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The effects of social variables on symptom recognition and medical care seeking behaviour for acute respiratory infections in infants in urban Mongolia
  1. N Gombojav1,
  2. S Manaseki-Holland2,
  3. J Pollock3,
  4. A J Henderson4
  1. 1
    Department of General Practice, Health Sciences University, Ulaanbaatar, Mongolia
  2. 2
    Aga Khan Health Services, Kabul, Afghanistan
  3. 3
    Faculty of Health and Life Sciences, University of the West of England, Bristol, UK
  4. 4
    Department of Community-based Medicine, University of Bristol, UK
  1. Correspondence to Dr A J Henderson, ALSPAC, Oakfield House, Oakfield Grove, Bristol BS8 2BN, UK; a.j.henderson{at}bris.ac.uk

Abstract

Objective: To investigate potentially modifiable factors associated with carers’ recognition of symptoms and timely presentation of infants with acute respiratory infections (ARI) in urban Mongolia.

Methods: A prospective cohort study nested in a randomised controlled trial of infant swaddling. Data were collected on social, educational and childcare variables and all doctor contacts for ARI in primary and secondary care by regular questionnaires to carers of infants during the first 6 months of life.

Findings: Analyses were based on 9024 ARI related doctor contacts for 4554 illness episodes in 1218 infants. Delay in medical care seeking (>3 days from acute lower respiratory infection (ALRI) symptom onset) was associated with younger maternal age (OR (95% CI) 3.8 (1.2 to 11.6)), single child families (3.8 (1.2 to 11.61)), absent father (4.1 (1.2 to 14.4)) and residence more than 1 km from a clinic (3.5 (1.2 to 10.2)).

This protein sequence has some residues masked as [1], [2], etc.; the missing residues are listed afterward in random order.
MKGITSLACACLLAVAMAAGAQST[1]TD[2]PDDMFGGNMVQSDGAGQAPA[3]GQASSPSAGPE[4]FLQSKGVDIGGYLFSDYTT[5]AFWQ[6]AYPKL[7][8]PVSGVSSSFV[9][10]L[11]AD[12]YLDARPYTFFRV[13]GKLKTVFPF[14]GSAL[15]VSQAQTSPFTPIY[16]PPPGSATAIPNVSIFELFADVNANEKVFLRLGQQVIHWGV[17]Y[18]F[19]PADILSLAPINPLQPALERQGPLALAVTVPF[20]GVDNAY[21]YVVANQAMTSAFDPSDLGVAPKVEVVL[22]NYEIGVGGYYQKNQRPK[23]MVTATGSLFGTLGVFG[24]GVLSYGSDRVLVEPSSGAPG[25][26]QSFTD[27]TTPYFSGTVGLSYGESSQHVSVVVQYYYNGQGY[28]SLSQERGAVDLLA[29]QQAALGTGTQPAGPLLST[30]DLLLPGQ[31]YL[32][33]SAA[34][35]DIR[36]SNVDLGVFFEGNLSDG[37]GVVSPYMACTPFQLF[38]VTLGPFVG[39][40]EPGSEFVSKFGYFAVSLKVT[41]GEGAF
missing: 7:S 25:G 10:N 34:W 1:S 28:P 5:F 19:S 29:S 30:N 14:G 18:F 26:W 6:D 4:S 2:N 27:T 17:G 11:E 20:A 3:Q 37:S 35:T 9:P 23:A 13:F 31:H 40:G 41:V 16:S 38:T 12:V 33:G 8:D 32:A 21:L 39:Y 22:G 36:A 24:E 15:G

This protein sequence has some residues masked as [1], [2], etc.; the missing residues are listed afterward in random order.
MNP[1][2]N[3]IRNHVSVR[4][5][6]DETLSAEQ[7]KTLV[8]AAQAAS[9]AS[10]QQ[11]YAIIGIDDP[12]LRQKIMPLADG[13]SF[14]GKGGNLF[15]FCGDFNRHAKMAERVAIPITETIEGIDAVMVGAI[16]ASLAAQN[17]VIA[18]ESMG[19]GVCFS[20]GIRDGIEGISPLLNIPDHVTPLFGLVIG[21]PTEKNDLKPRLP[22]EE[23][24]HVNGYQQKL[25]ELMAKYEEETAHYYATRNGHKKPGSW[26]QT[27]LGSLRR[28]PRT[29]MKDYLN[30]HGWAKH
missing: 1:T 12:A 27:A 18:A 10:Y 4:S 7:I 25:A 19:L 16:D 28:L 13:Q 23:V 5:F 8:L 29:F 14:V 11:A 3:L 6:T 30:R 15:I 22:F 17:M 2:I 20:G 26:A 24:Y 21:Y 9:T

Conclusion: There is a continuing need to educate carers of infants in the management of ARI, particularly those of younger age and those with limited family support.

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Footnotes

  • Funding This project was supported by a Wellcome Trust Research Training Fellowship to Dr S Manaseki-Holland and a postgraduate student bursary from The University of the West of England, Bristol to Dr G Narangerel.

  • Competing interests None.

  • Provenance and Peer review Not commissioned; externally peer reviewed.

  • Ethics approval The study was approved by the ethics committees of the Ministry of Health, Mongolia, and the London School of Tropical Medicine and Hygiene.

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